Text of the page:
Another study compared partial ROM and full ROM in the bench press exercise. Subjects in the study were tested for maximum bench press lifts using both one and five reps. The study found strength improvements when doing partial ROM, but non when doing full ROM. The authors of the study suggested that training using only full ROM fails to optimally train the areas of the muscle where full force production occurs. They felt that using a partial ROM allows optimal force production because it eliminates the usual sticking points of an exercise that occurs with a full ROM. Indeed, muscle rehabilitation exercise often involve using partial ROM to strengthen injured muscles that otherwise are incapable of completing a full ROM. This method not only prevents muscle atrophy and promotes healing, but also minimizes the production of scar tissue within muscle structures.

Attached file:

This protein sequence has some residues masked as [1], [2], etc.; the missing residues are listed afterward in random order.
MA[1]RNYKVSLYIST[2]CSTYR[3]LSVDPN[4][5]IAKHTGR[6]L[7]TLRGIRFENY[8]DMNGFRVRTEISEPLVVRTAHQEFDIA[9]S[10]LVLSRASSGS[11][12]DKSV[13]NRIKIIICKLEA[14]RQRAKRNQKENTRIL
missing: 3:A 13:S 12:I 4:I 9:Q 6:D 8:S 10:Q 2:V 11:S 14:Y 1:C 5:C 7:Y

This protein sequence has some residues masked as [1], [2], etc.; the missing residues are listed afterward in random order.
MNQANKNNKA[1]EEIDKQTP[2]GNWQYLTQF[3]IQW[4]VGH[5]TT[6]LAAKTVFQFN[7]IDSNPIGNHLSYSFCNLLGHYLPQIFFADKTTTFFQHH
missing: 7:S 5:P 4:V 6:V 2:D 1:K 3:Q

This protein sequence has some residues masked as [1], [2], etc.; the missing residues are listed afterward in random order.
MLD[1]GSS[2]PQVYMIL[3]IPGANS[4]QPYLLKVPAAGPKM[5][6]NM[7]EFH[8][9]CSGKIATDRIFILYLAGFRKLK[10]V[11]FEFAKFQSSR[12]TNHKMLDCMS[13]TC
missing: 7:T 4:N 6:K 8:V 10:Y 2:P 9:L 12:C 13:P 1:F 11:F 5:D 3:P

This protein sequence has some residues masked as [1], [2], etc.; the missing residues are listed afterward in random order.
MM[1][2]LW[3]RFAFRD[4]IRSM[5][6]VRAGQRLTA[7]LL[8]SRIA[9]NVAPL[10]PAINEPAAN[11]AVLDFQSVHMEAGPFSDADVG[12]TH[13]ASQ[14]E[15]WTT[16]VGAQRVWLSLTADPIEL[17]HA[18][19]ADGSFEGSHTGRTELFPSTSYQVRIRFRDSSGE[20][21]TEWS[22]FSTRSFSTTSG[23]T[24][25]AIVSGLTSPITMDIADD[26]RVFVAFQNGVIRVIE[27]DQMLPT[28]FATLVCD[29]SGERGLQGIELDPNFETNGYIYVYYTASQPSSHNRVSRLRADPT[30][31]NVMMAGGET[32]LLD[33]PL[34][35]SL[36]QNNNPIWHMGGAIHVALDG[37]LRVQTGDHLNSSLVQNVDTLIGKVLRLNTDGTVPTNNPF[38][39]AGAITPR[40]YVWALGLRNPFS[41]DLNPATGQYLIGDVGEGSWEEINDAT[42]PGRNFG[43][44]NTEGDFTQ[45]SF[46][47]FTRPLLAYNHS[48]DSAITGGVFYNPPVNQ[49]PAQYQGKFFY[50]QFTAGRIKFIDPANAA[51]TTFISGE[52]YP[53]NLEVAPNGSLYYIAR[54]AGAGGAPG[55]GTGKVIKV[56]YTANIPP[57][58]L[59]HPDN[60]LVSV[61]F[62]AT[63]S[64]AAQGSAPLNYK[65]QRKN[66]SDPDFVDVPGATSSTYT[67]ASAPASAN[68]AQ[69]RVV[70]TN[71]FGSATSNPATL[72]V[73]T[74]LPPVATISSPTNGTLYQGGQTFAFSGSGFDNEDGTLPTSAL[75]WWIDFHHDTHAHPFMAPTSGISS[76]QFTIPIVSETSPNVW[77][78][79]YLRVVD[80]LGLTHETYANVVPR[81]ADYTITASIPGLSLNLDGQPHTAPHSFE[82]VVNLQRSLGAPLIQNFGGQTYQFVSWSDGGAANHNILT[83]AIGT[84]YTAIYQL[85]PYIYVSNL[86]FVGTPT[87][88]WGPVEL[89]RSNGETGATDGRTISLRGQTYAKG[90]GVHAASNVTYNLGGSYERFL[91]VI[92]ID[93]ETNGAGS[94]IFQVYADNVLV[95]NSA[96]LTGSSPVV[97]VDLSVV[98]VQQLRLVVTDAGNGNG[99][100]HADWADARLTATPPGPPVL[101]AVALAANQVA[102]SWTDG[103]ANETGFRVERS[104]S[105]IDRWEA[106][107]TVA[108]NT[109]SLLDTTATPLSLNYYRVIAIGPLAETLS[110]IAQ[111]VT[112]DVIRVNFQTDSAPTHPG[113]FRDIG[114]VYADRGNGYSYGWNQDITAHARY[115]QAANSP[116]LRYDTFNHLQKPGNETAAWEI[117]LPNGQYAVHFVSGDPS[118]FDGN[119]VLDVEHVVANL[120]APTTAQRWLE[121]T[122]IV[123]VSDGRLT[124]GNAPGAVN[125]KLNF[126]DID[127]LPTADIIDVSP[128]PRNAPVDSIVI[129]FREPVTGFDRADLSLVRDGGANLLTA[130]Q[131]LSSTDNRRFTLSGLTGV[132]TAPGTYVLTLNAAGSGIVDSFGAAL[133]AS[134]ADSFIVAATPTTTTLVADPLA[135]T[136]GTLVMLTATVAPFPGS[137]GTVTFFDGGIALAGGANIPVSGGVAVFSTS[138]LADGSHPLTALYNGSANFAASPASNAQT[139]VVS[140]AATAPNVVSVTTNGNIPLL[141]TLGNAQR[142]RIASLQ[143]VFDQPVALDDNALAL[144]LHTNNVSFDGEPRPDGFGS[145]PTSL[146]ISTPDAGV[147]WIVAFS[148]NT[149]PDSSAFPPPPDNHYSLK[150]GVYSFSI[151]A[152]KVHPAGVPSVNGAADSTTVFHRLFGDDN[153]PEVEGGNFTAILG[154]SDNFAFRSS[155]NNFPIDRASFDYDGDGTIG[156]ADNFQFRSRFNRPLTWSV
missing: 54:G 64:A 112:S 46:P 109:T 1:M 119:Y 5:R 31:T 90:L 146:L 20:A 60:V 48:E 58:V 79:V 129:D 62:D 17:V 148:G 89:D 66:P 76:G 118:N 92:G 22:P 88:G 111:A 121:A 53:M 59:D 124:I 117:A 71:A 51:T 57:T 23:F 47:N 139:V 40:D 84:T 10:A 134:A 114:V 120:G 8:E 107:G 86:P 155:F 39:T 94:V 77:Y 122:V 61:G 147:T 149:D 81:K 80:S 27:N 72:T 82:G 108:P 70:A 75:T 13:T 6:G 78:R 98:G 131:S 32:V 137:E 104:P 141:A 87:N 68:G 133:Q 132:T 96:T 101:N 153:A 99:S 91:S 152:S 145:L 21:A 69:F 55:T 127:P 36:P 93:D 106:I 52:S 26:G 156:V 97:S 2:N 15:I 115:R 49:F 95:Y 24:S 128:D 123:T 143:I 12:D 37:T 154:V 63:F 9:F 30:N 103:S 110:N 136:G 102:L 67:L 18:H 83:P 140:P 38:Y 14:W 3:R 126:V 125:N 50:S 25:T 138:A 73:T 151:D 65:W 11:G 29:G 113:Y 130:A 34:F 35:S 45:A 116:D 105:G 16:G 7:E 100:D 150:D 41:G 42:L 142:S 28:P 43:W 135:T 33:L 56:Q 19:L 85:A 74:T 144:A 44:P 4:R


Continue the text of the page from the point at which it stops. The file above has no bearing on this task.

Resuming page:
One possible problem with using only partial ROM training is comparable to what happens when isometric exercise is done. Isometric exercise is known to boost muscle strength-but only at then angle where the muscle is trained. Isometrics involve forcibly contracting a muscle at a specific angle, with no actual movement. It's not hard to understand that using a partial ROM likewise will only strengthen a muscle at the particular angle that it's trained. The rest of the muscle would remain unaffected, which means probable less muscle mass and strength development in the long run. To work around this problem, other styles of partial ROM exercise, such as Steve Holman's "Position of Flexion" system feature using a variety of partial ROM movements to work larger portions of the muscle.